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In Letter to Bureau of Prisons Director Casey Continues Push to Equip Prison Safety Officers with Pepper Spray

Washington, D.C.- Today, U.S. Senator Bob Casey (D-PA) announced that he has sent a letter to Bureau of Prisons (BOP) Director, Charles Samuels, pressing for answers following an assault on three prison workers at the U.S. Penitentiary at Canaan. In his letter Casey continued his call for expanded access to pepper spray for prison safety officers. Casey has led congressional efforts to improve safety for those who work in prisons, both by introducing legislation like the Eric Williams Correctional Officer Protection Act of 2015 and by consistently advocating for increases in funding, resources and training.

“Prison officers take incredible risks every day and our nation has an abiding obligation to ensure they have the resources needed to stay safe,” Senator Casey said. “The latest incident at Canaan raises important questions that need answering. I look forward to the BOP’s response to these questions. I will continue to press for increased access to pepper spray for prison officers and appropriate resources to maintain safety in our nation’s prisons.”

The full text of Casey’s letter can be seen below:

 Dear Director Samuels:

I write to express my concern for the victims of the inmate assault at the United States Penitentiary in Canaan, Pennsylvania on Tuesday, August 18, 2015. While I am relieved that the assaulted staff members did not sustain life-threatening injuries, this incident raises concerns about the safety of the men and women who risk their lives to work in our federal prisons.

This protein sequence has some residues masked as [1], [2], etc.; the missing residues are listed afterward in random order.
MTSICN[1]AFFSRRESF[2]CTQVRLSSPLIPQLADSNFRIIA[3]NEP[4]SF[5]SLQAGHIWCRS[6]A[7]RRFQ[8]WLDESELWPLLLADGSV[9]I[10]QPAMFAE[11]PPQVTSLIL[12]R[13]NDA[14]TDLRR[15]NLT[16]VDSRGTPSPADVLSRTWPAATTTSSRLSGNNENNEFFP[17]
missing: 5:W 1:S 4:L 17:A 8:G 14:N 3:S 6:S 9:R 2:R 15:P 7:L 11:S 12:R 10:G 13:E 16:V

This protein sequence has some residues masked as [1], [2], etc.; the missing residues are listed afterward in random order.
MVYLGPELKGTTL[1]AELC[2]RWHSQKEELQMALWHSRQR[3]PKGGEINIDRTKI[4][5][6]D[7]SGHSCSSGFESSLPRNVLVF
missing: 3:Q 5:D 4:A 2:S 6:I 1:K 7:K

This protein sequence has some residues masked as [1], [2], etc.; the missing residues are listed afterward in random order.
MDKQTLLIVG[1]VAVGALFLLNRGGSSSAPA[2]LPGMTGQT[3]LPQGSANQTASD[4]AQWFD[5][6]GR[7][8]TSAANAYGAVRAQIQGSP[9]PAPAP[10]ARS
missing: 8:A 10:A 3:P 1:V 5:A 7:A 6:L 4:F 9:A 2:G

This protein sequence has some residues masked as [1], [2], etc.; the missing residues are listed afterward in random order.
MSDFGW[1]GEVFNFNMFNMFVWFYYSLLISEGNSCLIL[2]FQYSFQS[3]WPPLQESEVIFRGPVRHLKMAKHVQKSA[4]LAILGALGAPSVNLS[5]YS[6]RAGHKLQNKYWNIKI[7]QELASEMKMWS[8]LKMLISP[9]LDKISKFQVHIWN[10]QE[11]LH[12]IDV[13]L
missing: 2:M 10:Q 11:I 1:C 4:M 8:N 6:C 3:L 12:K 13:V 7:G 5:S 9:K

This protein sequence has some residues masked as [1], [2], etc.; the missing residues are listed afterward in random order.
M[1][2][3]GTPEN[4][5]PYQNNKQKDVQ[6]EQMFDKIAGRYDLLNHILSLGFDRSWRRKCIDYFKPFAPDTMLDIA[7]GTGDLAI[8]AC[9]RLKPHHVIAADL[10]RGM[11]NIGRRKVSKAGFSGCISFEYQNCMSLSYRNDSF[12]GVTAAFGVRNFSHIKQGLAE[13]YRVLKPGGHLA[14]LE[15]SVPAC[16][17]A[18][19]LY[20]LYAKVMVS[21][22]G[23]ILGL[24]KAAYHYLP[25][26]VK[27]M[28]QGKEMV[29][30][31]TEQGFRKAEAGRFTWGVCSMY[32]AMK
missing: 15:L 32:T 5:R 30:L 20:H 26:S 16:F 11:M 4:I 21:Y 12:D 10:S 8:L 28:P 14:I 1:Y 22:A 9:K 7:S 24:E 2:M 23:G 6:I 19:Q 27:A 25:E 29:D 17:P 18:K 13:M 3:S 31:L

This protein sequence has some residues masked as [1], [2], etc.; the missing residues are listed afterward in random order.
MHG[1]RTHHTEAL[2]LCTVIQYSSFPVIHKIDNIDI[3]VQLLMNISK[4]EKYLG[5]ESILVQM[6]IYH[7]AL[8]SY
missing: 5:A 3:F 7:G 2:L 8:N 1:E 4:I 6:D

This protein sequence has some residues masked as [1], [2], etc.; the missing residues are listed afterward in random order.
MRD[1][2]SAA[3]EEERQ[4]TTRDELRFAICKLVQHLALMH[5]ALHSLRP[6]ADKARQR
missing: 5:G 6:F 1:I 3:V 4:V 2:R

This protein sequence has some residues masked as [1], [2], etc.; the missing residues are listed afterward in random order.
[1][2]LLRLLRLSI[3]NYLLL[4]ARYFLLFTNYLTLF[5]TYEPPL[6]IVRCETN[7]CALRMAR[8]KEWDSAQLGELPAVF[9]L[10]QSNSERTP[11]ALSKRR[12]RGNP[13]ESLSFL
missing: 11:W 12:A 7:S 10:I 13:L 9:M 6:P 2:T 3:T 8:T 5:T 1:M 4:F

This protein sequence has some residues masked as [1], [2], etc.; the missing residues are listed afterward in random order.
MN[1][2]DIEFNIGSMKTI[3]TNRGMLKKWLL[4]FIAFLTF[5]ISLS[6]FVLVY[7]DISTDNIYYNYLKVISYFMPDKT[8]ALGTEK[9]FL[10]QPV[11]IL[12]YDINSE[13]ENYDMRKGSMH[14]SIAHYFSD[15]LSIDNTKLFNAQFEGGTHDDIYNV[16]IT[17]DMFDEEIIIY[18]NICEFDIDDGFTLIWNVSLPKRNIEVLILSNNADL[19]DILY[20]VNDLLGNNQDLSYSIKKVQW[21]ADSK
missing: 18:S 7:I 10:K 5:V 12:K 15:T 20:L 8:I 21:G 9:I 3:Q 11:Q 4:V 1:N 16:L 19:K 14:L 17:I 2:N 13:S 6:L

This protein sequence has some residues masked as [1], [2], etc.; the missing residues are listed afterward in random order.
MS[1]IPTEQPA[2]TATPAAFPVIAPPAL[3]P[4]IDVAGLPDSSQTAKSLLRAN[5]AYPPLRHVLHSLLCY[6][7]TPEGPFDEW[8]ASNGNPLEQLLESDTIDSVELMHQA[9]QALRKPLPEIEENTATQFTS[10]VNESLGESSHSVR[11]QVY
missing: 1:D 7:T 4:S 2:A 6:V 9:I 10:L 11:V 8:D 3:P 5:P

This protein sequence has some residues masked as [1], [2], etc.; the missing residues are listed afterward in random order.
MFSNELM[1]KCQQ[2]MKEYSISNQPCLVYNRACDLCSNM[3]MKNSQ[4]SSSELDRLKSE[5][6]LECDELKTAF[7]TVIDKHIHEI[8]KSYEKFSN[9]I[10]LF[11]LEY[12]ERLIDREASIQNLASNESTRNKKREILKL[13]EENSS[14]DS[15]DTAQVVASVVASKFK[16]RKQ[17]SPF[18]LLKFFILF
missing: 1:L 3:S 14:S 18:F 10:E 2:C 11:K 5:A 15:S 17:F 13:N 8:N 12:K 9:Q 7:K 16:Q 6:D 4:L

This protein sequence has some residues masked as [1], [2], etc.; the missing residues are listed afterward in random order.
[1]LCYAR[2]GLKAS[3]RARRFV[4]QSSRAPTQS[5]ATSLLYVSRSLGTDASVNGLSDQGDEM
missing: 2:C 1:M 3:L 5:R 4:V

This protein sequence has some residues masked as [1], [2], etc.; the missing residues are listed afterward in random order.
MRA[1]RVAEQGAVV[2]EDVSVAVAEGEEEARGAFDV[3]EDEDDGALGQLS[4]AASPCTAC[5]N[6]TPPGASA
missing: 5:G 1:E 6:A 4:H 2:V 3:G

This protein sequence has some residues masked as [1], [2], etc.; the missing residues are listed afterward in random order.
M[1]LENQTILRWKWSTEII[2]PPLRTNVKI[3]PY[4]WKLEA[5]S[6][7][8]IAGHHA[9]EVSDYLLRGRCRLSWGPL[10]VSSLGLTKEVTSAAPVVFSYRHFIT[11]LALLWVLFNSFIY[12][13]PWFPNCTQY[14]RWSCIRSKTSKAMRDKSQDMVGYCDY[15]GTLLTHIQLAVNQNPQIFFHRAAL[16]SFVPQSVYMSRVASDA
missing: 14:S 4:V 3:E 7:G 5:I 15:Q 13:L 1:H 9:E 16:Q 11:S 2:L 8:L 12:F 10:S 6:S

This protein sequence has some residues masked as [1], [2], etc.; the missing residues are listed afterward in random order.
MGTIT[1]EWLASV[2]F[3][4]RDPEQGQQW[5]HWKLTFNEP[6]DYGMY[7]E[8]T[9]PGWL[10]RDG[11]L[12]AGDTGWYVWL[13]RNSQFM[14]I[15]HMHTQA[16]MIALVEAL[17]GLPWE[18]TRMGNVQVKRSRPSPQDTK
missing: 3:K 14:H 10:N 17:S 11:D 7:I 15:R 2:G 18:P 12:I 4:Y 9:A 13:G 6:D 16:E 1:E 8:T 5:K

It has come to my attention that a significant number of staff members in our federal prisons have yet to be issued pepper spray, despite the expansion of the pilot program. As you are aware, the use of pepper spray has been shown to help officers contain incidents more quickly and can also deter violent incidents like the assault at U.S.P. Canaan. I have also been made aware of staffing challenges that could leave correctional workers at risk.

I understand that this incident is likely still under investigation, but out of concern for the immediate safety of our correctional workers I have a number of specific inquiries:

  1. Was there a break in protocol that resulted in this attack?
  2. What safety measures and processes are in place to reduce the chance of an assault on correctional workers?
  3. Were the assaulted staff members equipped with pepper spray at the time of the assault?
  4. What additional tools are available to officers to protect themselves and others and contain incidents in the event of a violent assault?
  5. Were these staff members all trained correctional officers or were other support staff involved? Did the staff members who responded to the initial assault have sufficient training to handle a violent situation without putting themselves in undue danger?

With the ongoing impact of budget sequestration, I understand that the Bureau faces considerable challenges. Nonetheless, this incident, as well as the tragic murder of Officer Eric Williams in 2013, should serve as a stark reminder that correctional staff are vulnerable. We must provide them with the resources they need to protect themselves and the prison population. I appreciate your prompt attention to this matter and look forward to working with you to enhance security for federal inmates and staff.


Senator Robert P. Casey, Jr.

United States Senator

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